Maria Sanford & the Minnesota Federation of Women’s Clubs

Have you ever asked yourself how a national forest or park gets designated? Who decides to protect the land? Why is the land so special? This process is often a long battle between groups who want to use the land for different purposes, and there is no better example for this than our country’s first national forest, the Chippewa National Forest in Minnesota, and the women who fought to protect it.

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Maria Sanford (1836-1920)

The Chippewa National Forest would likely not stand today without the influence of the Minnesota Federation of Women’s Clubs. The federation was viewed as the “brainy women of Minnesota” and consisted of educated middle and upper class women like Maria Sanford, Florence Bramhall, and others. Maria Sanford, a professor at the University of Minnesota, led the charge to protect these lands by writing several editorial pieces when it became apparent that a new law would allow lumbermen into a large amount of federally owned lands in north-central Minnesota to “saw down, chop off, and drive out every pine tree the region contains.”

 

“[The forest was] precious for beauty, for health-giving ozone, for influence on climate, breaking as it does the high winds sweeping down from the North and West”  –Florence Bramhall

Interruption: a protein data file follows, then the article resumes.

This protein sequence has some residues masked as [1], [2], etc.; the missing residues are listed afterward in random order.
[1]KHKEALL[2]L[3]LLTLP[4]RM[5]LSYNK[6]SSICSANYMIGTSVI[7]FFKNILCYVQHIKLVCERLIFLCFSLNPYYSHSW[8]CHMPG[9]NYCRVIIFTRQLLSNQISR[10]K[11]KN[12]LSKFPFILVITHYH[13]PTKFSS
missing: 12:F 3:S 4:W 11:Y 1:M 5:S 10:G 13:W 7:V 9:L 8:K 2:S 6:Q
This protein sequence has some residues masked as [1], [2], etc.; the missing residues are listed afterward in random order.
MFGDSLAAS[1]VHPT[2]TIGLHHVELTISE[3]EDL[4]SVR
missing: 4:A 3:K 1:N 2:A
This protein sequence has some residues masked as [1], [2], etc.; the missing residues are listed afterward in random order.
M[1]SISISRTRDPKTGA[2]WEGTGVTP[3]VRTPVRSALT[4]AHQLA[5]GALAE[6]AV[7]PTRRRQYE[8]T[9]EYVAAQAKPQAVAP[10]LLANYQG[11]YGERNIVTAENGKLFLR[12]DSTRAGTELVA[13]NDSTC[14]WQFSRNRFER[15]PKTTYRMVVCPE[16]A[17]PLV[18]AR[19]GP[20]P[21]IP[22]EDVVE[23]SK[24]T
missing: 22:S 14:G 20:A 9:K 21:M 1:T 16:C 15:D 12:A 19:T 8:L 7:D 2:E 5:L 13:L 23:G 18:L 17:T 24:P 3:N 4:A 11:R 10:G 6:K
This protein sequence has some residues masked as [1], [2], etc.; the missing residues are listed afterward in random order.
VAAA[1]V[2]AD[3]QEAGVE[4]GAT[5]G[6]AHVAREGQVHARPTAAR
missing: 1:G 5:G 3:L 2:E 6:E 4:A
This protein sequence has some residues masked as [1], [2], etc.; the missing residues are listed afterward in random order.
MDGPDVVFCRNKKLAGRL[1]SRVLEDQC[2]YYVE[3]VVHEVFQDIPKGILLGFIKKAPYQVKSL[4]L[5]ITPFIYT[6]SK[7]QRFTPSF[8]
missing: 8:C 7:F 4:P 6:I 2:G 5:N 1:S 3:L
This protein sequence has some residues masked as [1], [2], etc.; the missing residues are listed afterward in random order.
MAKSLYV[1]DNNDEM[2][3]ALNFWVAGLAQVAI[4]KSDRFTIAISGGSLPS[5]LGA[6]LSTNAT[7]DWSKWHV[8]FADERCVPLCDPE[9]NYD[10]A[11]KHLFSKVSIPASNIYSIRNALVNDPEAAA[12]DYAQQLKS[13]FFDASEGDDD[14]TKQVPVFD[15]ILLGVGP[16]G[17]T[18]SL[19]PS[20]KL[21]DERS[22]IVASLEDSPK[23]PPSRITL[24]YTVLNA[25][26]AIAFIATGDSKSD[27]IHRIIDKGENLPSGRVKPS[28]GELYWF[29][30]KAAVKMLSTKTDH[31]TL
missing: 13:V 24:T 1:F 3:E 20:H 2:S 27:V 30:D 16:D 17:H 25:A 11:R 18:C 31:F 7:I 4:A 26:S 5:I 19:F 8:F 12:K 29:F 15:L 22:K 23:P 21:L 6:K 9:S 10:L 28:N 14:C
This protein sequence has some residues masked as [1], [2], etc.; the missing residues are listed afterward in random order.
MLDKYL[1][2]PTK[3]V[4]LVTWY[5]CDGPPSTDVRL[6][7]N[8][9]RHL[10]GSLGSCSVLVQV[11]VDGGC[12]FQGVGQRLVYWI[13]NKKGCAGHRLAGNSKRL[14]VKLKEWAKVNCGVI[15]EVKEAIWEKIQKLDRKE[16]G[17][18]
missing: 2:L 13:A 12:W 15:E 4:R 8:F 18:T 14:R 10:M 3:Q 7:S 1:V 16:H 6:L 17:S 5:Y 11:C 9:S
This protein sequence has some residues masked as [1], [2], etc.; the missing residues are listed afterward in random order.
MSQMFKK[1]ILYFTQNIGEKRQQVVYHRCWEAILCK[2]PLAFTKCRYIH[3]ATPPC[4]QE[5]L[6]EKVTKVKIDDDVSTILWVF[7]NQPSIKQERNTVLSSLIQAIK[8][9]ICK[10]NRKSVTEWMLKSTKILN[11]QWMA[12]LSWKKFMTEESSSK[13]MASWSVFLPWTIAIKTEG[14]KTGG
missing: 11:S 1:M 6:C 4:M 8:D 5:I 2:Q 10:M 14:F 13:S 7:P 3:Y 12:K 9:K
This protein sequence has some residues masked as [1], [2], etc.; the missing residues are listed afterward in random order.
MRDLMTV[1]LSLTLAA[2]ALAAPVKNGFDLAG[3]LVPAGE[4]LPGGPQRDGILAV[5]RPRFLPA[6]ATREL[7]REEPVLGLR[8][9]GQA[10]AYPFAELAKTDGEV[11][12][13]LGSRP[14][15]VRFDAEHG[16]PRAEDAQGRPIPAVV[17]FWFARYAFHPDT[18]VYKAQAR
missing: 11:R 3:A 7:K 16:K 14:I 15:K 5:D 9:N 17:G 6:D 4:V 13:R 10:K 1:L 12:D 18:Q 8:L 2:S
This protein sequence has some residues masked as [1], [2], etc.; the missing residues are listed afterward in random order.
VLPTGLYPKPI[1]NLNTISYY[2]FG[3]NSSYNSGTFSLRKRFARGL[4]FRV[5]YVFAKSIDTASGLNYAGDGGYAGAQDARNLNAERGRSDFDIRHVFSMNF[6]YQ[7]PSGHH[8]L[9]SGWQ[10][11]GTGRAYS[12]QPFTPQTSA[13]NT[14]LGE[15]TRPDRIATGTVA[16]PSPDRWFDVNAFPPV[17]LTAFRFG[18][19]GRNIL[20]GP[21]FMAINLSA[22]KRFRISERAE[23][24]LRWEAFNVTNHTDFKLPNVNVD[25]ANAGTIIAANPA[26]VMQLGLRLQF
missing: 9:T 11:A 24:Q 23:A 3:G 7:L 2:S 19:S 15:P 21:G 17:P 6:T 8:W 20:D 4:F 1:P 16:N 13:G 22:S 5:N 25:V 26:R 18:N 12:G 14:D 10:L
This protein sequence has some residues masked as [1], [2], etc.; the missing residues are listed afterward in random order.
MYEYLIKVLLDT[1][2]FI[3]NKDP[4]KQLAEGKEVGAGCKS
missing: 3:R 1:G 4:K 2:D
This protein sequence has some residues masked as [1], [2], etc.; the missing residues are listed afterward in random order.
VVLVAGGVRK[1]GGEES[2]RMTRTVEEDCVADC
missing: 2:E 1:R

However, the Federation of Women’s Clubs recognized the value of this land, and Florence Bramhall, the head of the federation’s Forest Reserve Committee, worked closely with other conservationists in MN to build public support and brought a congressional group to see the beauty of the forest firsthand. Thankfully, it was decided that the forest land was too valuable to lose.  At the time, trees like white pine had become a rare commodity and the lumber industry was prepared to cut and haul away large amounts of this forest. Florence Bramhall and the federation were able to work out a compromise with these loggers to reduce the size of the national forest but also promote scientific management and limit logging practices to ‘rational cuts’ of timber under the latest practices in scientific forestry.

In 1902, the forest was officially listed as a preserve and was signed into law as a congressionally-managed national forest by President Theodore Roosevelt in 1908. Today the Chippewa National Forest stretches across some 1.6 million acres, including 1,300 lakes and nearly 1,000 miles of streams. As the first forest managed by the U.S. Forest Service, the Chippewa has served as a unique laboratory, both in a scientific sense and in terms of its relationship to the forest’s many visitors. The forest is also home to one of the largest breeding population of bald eagles in the lower 48 states!

FUN FACT: The Chippewa National Forest contains an area known as the Lost Forty. This area, which has a total of 144 acres (0.58 km2), was incorrectly mapped when the original maps of the region were laid out in 1882. As a result of the mapping error, the Lost Forty was never logged and contains some of the oldest forest in the state, with some trees more than 350 years old!

The efforts of Maria Sanford, Florence Bramhall, and the federation helped to define the forest conservation movement in the early 20th century and started to persuade the public, government leaders, and progressive executives in the timber products industry that the US needed to take steps to conserve one of its most valuable resources—our forests.

 

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